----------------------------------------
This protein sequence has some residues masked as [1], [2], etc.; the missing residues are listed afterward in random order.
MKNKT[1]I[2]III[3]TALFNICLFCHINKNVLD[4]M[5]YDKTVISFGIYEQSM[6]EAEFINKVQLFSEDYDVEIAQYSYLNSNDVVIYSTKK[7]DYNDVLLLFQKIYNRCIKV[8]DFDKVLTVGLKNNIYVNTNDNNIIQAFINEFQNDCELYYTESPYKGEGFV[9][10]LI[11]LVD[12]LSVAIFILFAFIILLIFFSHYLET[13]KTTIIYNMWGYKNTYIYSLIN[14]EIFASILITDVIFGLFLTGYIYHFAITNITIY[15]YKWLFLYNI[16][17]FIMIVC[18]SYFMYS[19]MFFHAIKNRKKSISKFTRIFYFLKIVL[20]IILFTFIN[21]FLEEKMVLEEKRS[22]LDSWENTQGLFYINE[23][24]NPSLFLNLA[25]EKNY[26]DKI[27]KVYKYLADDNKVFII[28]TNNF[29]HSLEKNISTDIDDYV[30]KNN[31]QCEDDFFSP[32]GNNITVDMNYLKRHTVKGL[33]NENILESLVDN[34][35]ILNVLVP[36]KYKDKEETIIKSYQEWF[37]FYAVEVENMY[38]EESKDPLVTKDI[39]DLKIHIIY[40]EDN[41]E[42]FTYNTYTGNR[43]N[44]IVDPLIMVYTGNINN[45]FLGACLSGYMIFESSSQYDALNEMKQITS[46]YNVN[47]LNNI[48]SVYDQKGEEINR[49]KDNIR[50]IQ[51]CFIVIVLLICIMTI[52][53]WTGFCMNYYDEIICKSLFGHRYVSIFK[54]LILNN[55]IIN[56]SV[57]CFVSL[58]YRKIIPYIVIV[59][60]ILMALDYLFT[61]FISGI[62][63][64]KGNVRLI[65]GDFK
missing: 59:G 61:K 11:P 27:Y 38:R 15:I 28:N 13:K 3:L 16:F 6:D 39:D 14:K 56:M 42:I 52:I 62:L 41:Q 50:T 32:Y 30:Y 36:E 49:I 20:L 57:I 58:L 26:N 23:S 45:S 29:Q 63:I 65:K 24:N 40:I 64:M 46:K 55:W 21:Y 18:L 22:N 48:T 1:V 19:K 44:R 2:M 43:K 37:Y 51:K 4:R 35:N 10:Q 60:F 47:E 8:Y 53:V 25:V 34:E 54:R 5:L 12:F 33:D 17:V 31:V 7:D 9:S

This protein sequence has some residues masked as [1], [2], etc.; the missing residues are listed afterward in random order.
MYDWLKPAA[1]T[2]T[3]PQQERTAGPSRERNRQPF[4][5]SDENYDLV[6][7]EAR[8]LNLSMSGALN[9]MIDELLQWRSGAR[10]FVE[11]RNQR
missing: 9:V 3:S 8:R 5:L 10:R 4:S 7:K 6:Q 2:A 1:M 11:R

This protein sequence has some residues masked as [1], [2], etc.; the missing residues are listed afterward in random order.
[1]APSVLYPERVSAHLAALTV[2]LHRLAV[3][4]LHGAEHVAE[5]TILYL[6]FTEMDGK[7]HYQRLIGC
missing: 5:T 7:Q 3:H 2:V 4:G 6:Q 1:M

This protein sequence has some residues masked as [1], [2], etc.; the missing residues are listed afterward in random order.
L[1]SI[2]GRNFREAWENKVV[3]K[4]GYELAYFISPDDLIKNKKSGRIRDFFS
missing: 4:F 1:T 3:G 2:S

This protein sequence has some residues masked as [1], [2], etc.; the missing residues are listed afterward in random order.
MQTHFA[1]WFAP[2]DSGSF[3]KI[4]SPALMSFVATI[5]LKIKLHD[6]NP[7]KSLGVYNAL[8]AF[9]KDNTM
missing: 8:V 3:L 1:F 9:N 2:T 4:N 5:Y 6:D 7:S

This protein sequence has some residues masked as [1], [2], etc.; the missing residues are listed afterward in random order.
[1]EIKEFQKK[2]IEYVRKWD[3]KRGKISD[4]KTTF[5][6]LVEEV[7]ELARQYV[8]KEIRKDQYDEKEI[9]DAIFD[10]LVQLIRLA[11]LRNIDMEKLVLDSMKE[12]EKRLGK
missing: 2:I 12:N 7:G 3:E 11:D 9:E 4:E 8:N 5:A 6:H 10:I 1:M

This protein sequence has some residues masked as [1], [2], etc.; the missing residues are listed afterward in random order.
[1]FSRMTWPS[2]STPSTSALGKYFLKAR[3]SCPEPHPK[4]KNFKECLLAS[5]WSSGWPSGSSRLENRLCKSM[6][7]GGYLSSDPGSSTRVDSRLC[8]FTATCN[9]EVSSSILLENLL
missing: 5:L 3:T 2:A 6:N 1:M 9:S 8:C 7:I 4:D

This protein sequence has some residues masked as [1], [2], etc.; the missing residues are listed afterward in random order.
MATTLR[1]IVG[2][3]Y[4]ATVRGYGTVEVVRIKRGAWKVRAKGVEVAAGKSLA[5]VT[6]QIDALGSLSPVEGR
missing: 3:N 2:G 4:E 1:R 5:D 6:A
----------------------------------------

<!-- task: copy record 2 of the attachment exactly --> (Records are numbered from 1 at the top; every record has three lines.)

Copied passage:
This protein sequence has some residues masked as [1], [2], etc.; the missing residues are listed afterward in random order.
MYDWLKPAA[1]T[2]T[3]PQQERTAGPSRERNRQPF[4][5]SDENYDLV[6][7]EAR[8]LNLSMSGALN[9]MIDELLQWRSGAR[10]FVE[11]RNQR
missing: 9:V 3:S 8:R 5:L 10:R 4:S 7:K 6:Q 2:A 1:M 11:R